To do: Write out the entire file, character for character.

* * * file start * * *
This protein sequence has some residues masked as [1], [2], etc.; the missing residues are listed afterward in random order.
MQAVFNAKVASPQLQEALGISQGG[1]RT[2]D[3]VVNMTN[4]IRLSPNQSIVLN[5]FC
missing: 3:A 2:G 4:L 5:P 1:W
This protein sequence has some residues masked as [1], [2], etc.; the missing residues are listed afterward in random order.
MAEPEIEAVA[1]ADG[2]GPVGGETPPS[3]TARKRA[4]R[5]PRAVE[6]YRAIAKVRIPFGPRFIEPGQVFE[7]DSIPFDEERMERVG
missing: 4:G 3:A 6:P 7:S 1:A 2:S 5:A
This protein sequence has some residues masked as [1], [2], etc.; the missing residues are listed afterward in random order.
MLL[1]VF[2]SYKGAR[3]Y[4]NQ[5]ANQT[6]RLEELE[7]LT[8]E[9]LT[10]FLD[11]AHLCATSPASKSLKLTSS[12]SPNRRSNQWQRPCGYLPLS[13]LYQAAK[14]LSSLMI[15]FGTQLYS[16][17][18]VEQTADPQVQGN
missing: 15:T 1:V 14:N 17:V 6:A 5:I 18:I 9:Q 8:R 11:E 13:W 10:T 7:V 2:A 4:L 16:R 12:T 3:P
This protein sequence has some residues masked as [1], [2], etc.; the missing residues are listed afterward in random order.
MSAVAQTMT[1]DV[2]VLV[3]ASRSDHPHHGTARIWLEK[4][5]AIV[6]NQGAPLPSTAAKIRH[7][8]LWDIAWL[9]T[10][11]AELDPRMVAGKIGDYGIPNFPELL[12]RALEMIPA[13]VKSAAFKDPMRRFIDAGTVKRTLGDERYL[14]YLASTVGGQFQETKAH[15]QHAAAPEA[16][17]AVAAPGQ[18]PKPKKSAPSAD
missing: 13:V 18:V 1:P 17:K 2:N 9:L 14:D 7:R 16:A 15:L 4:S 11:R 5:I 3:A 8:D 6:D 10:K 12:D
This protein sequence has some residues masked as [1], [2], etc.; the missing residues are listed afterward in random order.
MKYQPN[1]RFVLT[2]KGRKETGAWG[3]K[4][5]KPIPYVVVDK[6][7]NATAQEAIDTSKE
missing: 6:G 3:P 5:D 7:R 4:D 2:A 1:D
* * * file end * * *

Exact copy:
This protein sequence has some residues masked as [1], [2], etc.; the missing residues are listed afterward in random order.
MQAVFNAKVASPQLQEALGISQGG[1]RT[2]D[3]VVNMTN[4]IRLSPNQSIVLN[5]FC
missing: 3:A 2:G 4:L 5:P 1:W
This protein sequence has some residues masked as [1], [2], etc.; the missing residues are listed afterward in random order.
MAEPEIEAVA[1]ADG[2]GPVGGETPPS[3]TARKRA[4]R[5]PRAVE[6]YRAIAKVRIPFGPRFIEPGQVFE[7]DSIPFDEERMERVG
missing: 4:G 3:A 6:P 7:S 1:A 2:S 5:A
This protein sequence has some residues masked as [1], [2], etc.; the missing residues are listed afterward in random order.
MLL[1]VF[2]SYKGAR[3]Y[4]NQ[5]ANQT[6]RLEELE[7]LT[8]E[9]LT[10]FLD[11]AHLCATSPASKSLKLTSS[12]SPNRRSNQWQRPCGYLPLS[13]LYQAAK[14]LSSLMI[15]FGTQLYS[16][17][18]VEQTADPQVQGN
missing: 15:T 1:V 14:N 17:V 6:A 5:I 18:I 9:Q 8:R 11:E 13:W 10:T 7:V 2:A 4:L 16:R 12:T 3:P
This protein sequence has some residues masked as [1], [2], etc.; the missing residues are listed afterward in random order.
MSAVAQTMT[1]DV[2]VLV[3]ASRSDHPHHGTARIWLEK[4][5]AIV[6]NQGAPLPSTAAKIRH[7][8]LWDIAWL[9]T[10][11]AELDPRMVAGKIGDYGIPNFPELL[12]RALEMIPA[13]VKSAAFKDPMRRFIDAGTVKRTLGDERYL[14]YLASTVGGQFQETKAH[15]QHAAAPEA[16][17]AVAAPGQ[18]PKPKKSAPSAD
missing: 13:V 18:V 1:P 17:K 2:N 9:L 14:D 7:R 16:A 15:L 4:S 11:R 5:I 3:A 8:D 6:D 10:K 12:D
This protein sequence has some residues masked as [1], [2], etc.; the missing residues are listed afterward in random order.
MKYQPN[1]RFVLT[2]KGRKETGAWG[3]K[4][5]KPIPYVVVDK[6][7]NATAQEAIDTSKE
missing: 6:G 3:P 5:D 7:R 4:D 2:A 1:D